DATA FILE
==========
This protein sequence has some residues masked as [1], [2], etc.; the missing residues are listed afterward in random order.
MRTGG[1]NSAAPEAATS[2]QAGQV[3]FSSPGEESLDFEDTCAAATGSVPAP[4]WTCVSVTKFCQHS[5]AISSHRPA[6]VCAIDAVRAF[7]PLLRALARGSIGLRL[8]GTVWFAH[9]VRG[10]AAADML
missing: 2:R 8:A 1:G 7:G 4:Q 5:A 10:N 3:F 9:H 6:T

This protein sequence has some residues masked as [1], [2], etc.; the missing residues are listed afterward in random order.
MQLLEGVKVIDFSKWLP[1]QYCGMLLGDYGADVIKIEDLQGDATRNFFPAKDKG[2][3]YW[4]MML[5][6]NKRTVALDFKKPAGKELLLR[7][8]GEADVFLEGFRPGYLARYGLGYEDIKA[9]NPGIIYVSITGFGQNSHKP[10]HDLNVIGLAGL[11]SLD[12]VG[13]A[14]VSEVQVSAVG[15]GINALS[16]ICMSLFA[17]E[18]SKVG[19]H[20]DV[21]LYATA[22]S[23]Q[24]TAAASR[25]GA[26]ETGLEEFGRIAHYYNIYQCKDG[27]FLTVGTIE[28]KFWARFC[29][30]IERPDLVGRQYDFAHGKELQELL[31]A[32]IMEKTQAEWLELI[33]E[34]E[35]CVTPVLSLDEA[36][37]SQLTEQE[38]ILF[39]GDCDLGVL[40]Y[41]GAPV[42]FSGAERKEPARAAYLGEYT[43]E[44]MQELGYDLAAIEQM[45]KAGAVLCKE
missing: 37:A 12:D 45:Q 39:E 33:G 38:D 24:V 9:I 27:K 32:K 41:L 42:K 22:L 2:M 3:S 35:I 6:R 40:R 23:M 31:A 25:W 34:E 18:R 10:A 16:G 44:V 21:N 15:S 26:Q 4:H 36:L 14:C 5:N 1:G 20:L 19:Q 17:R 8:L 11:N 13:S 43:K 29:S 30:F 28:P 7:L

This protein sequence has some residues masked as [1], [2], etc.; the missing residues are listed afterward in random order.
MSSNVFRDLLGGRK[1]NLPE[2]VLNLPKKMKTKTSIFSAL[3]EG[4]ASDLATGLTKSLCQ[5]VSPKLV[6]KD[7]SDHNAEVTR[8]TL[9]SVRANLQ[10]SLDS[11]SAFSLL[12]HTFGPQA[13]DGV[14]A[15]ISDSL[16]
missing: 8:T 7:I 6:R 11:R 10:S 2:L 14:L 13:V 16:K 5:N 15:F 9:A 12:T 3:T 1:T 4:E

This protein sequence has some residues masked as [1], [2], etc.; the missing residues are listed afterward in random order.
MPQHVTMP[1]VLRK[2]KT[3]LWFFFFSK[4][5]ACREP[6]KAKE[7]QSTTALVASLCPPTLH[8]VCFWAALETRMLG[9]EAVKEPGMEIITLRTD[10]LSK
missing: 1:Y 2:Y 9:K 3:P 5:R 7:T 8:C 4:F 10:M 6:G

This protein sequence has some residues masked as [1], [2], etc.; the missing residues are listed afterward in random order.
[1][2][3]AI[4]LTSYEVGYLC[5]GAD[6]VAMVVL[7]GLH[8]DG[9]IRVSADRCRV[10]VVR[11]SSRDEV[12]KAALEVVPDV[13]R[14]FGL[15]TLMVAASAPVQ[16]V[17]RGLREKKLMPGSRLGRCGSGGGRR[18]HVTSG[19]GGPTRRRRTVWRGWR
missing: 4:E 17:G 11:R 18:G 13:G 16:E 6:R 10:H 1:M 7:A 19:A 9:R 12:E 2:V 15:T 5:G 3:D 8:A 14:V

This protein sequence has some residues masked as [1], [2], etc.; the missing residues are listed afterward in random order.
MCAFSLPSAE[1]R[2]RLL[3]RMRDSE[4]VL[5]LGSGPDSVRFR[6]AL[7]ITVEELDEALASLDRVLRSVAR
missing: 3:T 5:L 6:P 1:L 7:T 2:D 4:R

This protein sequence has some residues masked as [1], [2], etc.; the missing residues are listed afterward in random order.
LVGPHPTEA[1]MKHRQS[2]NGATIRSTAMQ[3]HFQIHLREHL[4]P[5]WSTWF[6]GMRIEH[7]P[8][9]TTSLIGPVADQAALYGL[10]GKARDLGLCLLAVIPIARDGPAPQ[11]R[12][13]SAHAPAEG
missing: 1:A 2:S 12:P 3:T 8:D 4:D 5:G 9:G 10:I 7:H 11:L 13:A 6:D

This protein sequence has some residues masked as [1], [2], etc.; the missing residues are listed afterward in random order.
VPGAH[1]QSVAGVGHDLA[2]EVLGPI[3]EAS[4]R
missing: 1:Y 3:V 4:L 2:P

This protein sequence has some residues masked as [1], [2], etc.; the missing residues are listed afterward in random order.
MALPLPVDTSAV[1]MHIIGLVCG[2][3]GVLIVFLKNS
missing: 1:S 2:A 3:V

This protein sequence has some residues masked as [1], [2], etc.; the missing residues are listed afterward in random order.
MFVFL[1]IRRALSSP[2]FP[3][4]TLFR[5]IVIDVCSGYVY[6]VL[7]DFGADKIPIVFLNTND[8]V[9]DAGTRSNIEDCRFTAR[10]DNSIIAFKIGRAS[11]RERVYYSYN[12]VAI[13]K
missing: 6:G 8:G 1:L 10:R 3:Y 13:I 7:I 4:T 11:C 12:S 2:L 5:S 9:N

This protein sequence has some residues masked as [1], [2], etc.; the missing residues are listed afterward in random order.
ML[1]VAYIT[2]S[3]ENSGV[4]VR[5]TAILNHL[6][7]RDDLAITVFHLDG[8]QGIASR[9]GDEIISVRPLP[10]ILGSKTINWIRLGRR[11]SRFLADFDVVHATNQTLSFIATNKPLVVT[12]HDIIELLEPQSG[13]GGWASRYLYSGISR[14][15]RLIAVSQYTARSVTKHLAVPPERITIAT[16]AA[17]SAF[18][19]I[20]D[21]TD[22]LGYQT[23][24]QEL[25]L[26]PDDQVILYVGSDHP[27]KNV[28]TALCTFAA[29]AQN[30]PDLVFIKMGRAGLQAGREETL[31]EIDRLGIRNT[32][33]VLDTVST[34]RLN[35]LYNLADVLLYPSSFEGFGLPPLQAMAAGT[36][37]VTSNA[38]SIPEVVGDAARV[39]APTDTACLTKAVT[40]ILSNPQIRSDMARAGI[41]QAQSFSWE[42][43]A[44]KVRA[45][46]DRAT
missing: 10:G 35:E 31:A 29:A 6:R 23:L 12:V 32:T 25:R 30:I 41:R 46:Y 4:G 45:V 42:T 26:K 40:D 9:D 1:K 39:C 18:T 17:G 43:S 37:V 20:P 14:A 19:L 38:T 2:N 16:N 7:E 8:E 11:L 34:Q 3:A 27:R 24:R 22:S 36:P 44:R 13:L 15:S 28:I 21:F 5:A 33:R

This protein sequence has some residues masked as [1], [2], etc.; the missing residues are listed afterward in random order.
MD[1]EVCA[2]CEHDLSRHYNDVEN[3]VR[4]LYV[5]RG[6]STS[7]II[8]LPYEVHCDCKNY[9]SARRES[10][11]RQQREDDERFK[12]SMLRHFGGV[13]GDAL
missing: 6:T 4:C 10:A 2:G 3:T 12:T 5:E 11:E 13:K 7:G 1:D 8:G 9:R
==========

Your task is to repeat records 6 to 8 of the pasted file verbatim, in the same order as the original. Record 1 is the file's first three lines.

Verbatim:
This protein sequence has some residues masked as [1], [2], etc.; the missing residues are listed afterward in random order.
MCAFSLPSAE[1]R[2]RLL[3]RMRDSE[4]VL[5]LGSGPDSVRFR[6]AL[7]ITVEELDEALASLDRVLRSVAR
missing: 3:T 5:L 6:P 1:L 7:T 2:D 4:R

This protein sequence has some residues masked as [1], [2], etc.; the missing residues are listed afterward in random order.
LVGPHPTEA[1]MKHRQS[2]NGATIRSTAMQ[3]HFQIHLREHL[4]P[5]WSTWF[6]GMRIEH[7]P[8][9]TTSLIGPVADQAALYGL[10]GKARDLGLCLLAVIPIARDGPAPQ[11]R[12][13]SAHAPAEG
missing: 1:A 2:S 12:P 3:T 8:D 4:D 5:G 9:G 10:I 7:H 11:L 13:A 6:D

This protein sequence has some residues masked as [1], [2], etc.; the missing residues are listed afterward in random order.
VPGAH[1]QSVAGVGHDLA[2]EVLGPI[3]EAS[4]R
missing: 1:Y 3:V 4:L 2:P